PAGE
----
Product Description

7785               A gilt-bronze repoussé figure of Amida Buddha (Amitābha) in jō-in(meditation mudra) seated on a lotus base, with a wood stand

Japan 14th/15th century Nambokucho-Muromachi Period

Dimensions: Figure H.16cm x W. 10cm x D. 5.5cm (6¼” x 4″ x 2¼”)

Wood stand H.3cm x W.13cm x D. 9cm (1¼” x 5¼ ” x 3 ¼”)


Collection Dr. Franz Haniel (1883-1965), then by decent via the family estate.

This figure was originally mounted as a Kakebotoke (hanging Buddha), which are generally circular votive plaques symbolising mirrors which represent the sacred body of kami (Shinto deities). They originate from the practice of Shinbutsu-shugo(syncretism of kami and buddhas) which was established in the Heian period. One of the few forms of Buddhist art unique to Japan, they can be found both at Shinto shrines and Buddhist temples and are presented as offerings to safeguard the compound and to ensure the prosperity of the Buddhist faith. In the Buddhist context they were hung from the eaves above the main entrance to an Image Hall, or above the frieze rail between the outer and inner sanctums of the shrine for the deity that protected the temple compound. They may also be used to represent hibutsu (hidden Buddha) which are not generally on show to the public.

For its simple formation as well as its wear consistent with age, the figure of Amida shows minimal features with simple incised lines. Yet the jō-in mudra, which is closely associated with the concept of complete absorption of thought, is evident. By intense contemplation of a single object of meditation, the bonds relating to the mental faculties and so-called ‘real phenomena’ are broken and the worshiper is thus enabled to identify himself with the Supreme Unity through a sort of super-intellectual status-raptus. In the jō-in, the position of the hands is that of the adepts of yogic contemplation. Thus, the jō-in symbolises specifically zenjō (ecstatic thought) for it is the gesture which indicates the suppression of all spiritual disquiet in order to arrive finally at the complete concentration on the truth.

The position of the hands in the mudra of concentration derives, in accordance with tradition, from the attitude which the historical Buddha assumed when he devoted himself to his final meditation under the Bodhi tree. This is the attitude he was found in when the demon armies of Mara attacked him. He was to alter it only when he called the earth to witness at the moment of his triumph over the demons. Consequently, the position symbolises specifically the supreme mediation of the historical Buddha but also the Buddhist qualities of tranquillity, impassivity and superiority.

Belief in Amida as Lord of the Western Paradise rose in popularity during the late 10th century.  Based primarily on the concept of salvation through faith, it was not only a religion appealing to a broad range of people, but also a direct assertion of piety against the dogmatic and esoteric ritual of the more traditional Tendai and Shingon sects. In Amida’s Western Paradise the faithful are reborn, to progress through various stages of increasing awareness until finally achieving complete enlightenment.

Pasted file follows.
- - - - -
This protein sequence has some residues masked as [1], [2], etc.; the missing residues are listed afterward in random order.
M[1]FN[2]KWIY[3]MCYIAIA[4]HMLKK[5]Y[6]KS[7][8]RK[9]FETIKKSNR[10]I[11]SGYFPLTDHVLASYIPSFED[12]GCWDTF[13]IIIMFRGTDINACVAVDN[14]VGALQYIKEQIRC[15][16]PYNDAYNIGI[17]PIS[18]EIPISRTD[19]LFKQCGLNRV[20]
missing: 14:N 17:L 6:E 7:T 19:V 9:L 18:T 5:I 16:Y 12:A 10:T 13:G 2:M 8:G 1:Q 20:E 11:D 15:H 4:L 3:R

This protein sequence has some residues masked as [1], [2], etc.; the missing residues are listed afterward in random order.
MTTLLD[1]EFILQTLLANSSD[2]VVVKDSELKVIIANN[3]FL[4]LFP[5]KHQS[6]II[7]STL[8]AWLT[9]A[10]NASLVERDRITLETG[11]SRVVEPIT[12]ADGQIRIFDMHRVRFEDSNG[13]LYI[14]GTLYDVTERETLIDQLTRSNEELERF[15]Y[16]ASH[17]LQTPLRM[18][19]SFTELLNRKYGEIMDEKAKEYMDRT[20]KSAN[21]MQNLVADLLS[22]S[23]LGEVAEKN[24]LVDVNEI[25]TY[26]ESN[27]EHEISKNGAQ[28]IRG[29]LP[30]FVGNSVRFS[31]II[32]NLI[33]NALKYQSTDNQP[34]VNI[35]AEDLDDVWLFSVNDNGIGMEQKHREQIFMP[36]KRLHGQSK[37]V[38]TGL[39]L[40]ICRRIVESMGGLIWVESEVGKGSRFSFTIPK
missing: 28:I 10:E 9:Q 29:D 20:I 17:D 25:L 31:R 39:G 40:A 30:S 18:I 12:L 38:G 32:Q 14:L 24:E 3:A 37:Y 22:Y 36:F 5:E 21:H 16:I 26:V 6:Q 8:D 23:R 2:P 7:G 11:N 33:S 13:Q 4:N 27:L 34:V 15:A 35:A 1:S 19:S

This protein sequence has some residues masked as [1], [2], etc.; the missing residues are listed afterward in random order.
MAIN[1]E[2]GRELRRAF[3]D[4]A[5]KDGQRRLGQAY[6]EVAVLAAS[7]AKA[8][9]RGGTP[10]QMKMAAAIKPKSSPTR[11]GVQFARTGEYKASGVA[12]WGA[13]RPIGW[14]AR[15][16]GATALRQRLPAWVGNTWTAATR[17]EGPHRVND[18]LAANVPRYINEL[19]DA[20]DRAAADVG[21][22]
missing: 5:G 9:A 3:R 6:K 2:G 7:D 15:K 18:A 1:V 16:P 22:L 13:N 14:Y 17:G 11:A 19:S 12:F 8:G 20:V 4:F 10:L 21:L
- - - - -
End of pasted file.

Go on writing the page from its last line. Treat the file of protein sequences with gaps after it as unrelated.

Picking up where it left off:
Another factor that engendered faith in Amida was a widespread belief of the Three Periods of the Law known as the Days of the Dharma (the Buddhist teachings). This was an all-encompassing concept of society’s rise and fall that originated in Indian Buddhism and later became widespread in China and Japan. It foretold of the world’s ultimate decay and the complete disappearance of Buddhist practice. At the time, the Days of the Dharma in Japan were divided into three periods. The first phase, the Age of Shōbō, was said to last 1000 years after the death of the Buddha. It was believed to be a golden period during which followers had the capacity to understand the Dharma. The second phase, the Age of Zōhō, was also to last 1000 years, during which Buddhist practice would begin to weaken. The third and final phase lasting 3,000 years, the Age of Mappō, was when Buddhist faith would deteriorate and no longer be practiced. In Japan the Age of Mappō was said to begin in 1052 AD, and a sense of foreboding thus filled the land, with people from all classes yearning for salvation leading to a widespread practice of continuously repeating the mantra of Amida Buddha.

For examples of kakebotoke see:
Anne Nishimura Morse et. Al. eds., Object as Insight, Japanese Buddhist Art and Ritual, Katonah Museum of Art, p. 46-47, pl. 9/10.
Nara National Museum, Bronze Sculpture of the Heian & Kamakura Periods (Special Exhibition), (Kyoto, 1976), p. 49-53

For more about kakebotoke and further examples, see Naniwada Toru, Nihon no bijutsu (Art of Japan), No. 284 Kyozo to Kakebotoke (Votive Buddhist mirrors and plaques), (Tokyo, 1990).